The U.S. government has determined that moderate alcohol consumption has heart healthy benefits. The conclusion is based on an exhaustive review of studies looking at the effects of drinking on human health.
Moderate alcohol consumption, no more than one drink per day for women and two drinks for men, does not cause harm and appears to provide protection against cardiovascular disease, including heart attack and stroke, with both beer and wine having the same level of benefit.
The finding is based on a thorough review of dozens of studies on the subject by government staff at the U.S. National Institute of Alcohol Abuse and Alcoholism.
The conclusion that moderate drinking has heart healthy benefits will be included in a new set of dietary guidelines to be issued by the U.S. government in 2005.
National Institute of Alcohol Abuse and Alcoholism Branch Chief for Strategic Planning Lorraine Gunzerath says, obviously, pregnant women, those operating cars, alcoholics or those with a family history of alcoholism should steer clear of the government recommendation.
She also says the recommendation is in no way an endorsement that people in general should start drinking.
"People tend to think of the guidelines as recommended levels of intake. You should have 30 percent carbohydrates and so on," she says. "What we are saying is that this is moderate alcohol use that we are defining. It should not be construed as healthy or required alcohol use. So, that if one is not a drinker, we are not saying that you have to start."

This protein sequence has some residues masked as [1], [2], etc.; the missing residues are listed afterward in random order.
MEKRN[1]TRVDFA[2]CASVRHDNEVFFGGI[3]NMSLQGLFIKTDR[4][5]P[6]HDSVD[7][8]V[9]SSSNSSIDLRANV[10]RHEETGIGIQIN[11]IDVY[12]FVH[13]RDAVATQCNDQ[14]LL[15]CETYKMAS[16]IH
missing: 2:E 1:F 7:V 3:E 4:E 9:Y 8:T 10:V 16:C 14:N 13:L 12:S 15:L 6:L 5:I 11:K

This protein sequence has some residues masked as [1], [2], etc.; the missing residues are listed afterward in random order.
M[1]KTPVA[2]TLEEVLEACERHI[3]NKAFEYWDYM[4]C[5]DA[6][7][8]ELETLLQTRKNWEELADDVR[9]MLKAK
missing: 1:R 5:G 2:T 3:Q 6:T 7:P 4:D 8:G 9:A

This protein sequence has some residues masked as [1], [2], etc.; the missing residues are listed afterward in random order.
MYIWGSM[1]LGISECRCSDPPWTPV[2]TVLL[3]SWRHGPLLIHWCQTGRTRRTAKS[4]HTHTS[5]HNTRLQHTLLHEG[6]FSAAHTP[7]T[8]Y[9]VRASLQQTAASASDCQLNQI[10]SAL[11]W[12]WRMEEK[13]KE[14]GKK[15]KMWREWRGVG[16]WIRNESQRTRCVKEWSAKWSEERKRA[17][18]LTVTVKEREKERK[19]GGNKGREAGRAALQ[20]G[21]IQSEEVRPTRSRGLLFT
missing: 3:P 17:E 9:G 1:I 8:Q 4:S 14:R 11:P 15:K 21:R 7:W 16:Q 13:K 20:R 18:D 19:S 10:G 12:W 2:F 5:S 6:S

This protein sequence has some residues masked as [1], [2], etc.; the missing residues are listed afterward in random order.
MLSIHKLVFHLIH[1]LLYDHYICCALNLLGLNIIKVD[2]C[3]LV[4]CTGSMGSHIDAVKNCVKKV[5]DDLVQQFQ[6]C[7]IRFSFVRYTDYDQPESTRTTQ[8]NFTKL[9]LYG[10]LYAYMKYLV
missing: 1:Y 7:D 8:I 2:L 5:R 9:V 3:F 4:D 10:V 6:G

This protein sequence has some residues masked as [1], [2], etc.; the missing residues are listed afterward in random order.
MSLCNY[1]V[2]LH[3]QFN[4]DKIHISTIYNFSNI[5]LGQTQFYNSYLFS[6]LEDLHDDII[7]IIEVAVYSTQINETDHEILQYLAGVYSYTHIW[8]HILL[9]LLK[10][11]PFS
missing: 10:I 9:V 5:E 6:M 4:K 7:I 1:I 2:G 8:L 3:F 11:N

It is still unclear whether someone who begins drinking at an earlier age, say 21, derives the same health benefits as an individual who starts in their 40s.
The government report also notes that data show a drink per day increases a woman's risk of breast cancer by 10 percent. But Dr. Gunzerath says people with that, and other ailments, should not be discouraged from having a daily drink.
"If you are a moderate drinker, as we define it with the one to two per day, when you have developed health problems, you do not have to give that up. Chances are it is not going to make much difference in you risk profile one way or the other," she says.
Dr. Gunzerath says one surprising finding was uncovered: moderate alcohol consumption may actually benefit people with adult onset diabetes.
The report cites studies that conclude that alcohol appears to improve the absorption of insulin, a hormone the body uses to metabolize food. Insulin metabolism is defective in diabetics.